For years, creating safe zones in Syria has been considered for a multitude of reasons – including improving humanitarian conditions, returning refugees, stopping the flow of civilians fleeing to neighboring countries and enabling foreign or local powers to exert control over an area. The Safe Zone platform provides a comprehensive overview of the various proposals over the last year, the key stakeholders and analysis on the real beneficiaries of these plans and whether or not they can be secure for civilians.
Complex problems and a lack of nuanced understanding have led to stereotypes and generalizations about Syrian women. And as a result women in Syria have largely been understood only in the context of the barriers they face or the violations carried out against them. Syria Deeply and the Tahrir Institute for Middle East Policy (TIMEP) explored issues facing Syrian women, such as access to education and healthcare; women’s role in politics, peacebuilding and preserving cultural heritage; and the impact of violence and violations against women.
Crimes and Justice
Despite the conventional wisdom that the Syrian conflict is winding down, human rights violations and war crimes have continued in several parts of the country. This year has seen a major push toward accountability and shedding light on the organizations exploring innovative avenues for pursuing justice.
• How the Syrian War Changed How War Crimes Are Documented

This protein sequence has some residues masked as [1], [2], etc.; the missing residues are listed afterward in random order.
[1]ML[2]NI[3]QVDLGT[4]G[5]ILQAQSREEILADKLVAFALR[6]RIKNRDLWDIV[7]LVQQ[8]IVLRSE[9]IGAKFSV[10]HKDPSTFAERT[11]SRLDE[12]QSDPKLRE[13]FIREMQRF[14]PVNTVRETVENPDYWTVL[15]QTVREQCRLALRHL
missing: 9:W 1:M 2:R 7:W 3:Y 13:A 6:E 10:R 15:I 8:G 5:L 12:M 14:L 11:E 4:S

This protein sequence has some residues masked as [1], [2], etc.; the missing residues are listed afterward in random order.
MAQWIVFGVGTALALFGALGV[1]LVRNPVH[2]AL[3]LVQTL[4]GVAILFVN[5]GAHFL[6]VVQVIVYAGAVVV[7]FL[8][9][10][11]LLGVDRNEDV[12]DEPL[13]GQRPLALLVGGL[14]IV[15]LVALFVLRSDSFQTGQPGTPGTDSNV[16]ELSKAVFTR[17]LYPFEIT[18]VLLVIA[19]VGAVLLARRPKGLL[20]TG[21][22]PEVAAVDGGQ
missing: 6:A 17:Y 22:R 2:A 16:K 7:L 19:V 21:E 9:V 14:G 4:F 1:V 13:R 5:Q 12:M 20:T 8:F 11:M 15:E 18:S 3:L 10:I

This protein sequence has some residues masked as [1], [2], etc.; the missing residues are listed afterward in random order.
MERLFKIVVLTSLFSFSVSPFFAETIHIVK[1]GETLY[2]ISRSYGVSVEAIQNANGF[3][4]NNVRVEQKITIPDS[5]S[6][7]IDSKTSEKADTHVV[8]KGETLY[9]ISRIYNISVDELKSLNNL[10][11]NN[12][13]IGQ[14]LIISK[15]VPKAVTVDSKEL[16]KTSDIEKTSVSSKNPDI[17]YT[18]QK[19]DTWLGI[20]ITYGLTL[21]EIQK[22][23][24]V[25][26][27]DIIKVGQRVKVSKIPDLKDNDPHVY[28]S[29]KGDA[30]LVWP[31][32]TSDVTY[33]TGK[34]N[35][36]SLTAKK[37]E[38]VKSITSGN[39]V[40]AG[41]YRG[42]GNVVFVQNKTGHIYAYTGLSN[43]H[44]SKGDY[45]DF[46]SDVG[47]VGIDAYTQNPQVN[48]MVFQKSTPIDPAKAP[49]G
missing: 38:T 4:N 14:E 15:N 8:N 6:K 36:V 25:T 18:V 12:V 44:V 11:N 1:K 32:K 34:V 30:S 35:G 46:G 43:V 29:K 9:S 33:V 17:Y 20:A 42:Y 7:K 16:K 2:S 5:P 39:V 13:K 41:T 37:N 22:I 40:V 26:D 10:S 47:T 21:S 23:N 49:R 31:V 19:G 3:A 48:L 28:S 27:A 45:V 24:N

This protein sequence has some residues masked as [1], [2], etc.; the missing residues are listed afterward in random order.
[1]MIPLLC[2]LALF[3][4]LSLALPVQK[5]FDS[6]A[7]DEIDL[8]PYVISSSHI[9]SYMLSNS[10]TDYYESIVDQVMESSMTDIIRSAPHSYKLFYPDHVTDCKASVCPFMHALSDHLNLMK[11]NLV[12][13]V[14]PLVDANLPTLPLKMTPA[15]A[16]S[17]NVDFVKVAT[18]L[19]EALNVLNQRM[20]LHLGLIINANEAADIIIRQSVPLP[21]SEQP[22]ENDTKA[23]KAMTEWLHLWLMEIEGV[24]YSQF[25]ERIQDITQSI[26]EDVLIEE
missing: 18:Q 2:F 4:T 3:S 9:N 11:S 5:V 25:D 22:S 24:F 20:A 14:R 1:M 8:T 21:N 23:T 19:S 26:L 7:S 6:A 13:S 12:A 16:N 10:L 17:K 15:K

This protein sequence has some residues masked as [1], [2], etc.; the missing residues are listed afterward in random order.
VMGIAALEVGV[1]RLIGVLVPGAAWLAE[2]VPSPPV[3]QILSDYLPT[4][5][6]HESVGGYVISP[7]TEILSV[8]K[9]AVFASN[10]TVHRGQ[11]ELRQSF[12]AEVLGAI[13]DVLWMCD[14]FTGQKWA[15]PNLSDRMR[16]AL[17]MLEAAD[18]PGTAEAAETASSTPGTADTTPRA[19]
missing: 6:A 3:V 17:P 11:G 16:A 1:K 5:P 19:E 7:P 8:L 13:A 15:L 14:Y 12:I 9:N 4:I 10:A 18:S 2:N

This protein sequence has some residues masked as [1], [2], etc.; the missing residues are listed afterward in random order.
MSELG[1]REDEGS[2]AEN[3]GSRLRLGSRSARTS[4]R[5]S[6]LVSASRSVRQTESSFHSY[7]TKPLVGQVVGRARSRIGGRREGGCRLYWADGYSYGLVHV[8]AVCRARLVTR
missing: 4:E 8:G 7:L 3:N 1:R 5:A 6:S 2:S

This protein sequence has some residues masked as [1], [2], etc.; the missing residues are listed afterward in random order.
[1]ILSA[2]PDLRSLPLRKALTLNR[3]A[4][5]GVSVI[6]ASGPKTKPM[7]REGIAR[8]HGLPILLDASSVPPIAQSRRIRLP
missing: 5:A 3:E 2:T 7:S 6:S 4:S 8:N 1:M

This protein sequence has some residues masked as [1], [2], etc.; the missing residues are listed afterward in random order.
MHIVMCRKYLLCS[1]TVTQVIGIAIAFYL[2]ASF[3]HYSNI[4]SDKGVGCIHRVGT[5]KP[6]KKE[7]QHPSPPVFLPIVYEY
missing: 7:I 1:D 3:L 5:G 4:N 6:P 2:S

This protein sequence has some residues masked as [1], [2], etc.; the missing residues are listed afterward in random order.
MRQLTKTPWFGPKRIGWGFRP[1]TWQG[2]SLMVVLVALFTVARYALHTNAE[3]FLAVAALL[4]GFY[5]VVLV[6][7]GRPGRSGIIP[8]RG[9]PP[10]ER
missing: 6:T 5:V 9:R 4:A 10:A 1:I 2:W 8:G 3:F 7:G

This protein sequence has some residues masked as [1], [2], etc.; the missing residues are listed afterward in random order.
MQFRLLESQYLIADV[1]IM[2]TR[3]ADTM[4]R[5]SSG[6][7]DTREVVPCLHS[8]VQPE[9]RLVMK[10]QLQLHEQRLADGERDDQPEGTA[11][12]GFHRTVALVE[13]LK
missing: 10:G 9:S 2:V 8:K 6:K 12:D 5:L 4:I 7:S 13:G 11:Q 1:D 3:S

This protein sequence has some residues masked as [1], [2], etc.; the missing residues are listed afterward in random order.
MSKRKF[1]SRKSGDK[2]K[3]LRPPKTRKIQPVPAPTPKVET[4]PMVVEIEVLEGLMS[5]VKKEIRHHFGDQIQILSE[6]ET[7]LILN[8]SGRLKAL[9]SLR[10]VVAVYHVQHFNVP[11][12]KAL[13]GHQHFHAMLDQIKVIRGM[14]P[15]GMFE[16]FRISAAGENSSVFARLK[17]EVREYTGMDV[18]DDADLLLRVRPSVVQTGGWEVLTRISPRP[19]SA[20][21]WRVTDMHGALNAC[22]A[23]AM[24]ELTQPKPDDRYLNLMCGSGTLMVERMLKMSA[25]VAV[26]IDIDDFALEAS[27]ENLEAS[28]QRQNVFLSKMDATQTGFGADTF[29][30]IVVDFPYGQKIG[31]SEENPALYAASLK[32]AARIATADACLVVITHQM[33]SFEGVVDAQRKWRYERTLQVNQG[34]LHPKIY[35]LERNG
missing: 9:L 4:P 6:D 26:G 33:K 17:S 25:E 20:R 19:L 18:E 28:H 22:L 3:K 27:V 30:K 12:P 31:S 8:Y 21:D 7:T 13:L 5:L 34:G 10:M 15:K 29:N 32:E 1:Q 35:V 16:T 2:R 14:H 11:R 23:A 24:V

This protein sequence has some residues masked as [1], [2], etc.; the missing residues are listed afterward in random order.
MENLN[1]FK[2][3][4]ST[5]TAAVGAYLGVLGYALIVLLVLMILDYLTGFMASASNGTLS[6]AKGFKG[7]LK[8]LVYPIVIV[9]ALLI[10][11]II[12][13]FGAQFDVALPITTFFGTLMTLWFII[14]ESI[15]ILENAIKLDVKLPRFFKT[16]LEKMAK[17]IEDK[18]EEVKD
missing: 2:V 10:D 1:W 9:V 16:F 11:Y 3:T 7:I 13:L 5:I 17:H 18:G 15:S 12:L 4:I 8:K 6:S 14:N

• How Amnesty Uncovered ‘a Universe of Degradation’ at Saydnaya Prison
• Building the First Criminal Case Against Assad’s Regime
• Analysis: The Political Impasse Over Syria’s Disappeared
Eyes On Damascus
As the Syrian government and foreign powers look to wind down the war in Syria, we have closely monitored developments on the ground in the capital, covering a wide range of developments such as financial restrictions on civilians and the cost of grave sites in Damascus.
Despite the Syrian government’s recent push for reconstruction and economic renewal in the country, the war economy has continued to take a devastating toll on civilians – in government-held territory, besieged areas and abroad.
The past year has seen an uptick in involvement from international parties – both those who have a stake in the conflict and are hoping for a piece of post-conflict Syria and newcomers capitalizing on the conflict for their own interests.
As the international community pushes for returns of refugees and IDPs, we have explored the deepening economic and social divisions challenging returns to Aleppo; the gap in public services; the absence of social and economic support systems; security risks facing those who return to Homs; and the reasons why some refugees are choosing to leave Europe.
The Battle Against ISIS
The so-called Islamic State lost a significant amount of territory in Syria this year, from the SDF’s victory in Raqqa, ISIS’ former de facto capital, in October to pro-government forces seizing Deir Ezzor in November. Dismantling the caliphate, however, has taken a devastating toll on civilians who have been forced to flee fighting.
• ‘I Came for the Jihad’: Women Tell of Life in the Islamic State
• Analysis: Euphrates Fight May Beat ISIS Militarily, but Not Ideologically
• Inside Rukban Camp, One of Syria’s Most Desperate Settlements
Recommended Reads From Elsewhere
• The Century Foundation: The Economics of War and Peace in Syria
• Brookings: Rules for Reconstruction in Syria
• The Associated Press: In Syria’s Devastated Twin Towns, Tears Mix with Rubble
• The Financial Times: Syria: A Tale of Three Cities
• The New York Times: Russia Deploys a Potent Weapon in Syria: The Profit Motive
• Al Jazeera: Letters to Raqqa’s Missing
• The Associated Press: They’re Going for Death: Syrian Tells of Defection From ISIS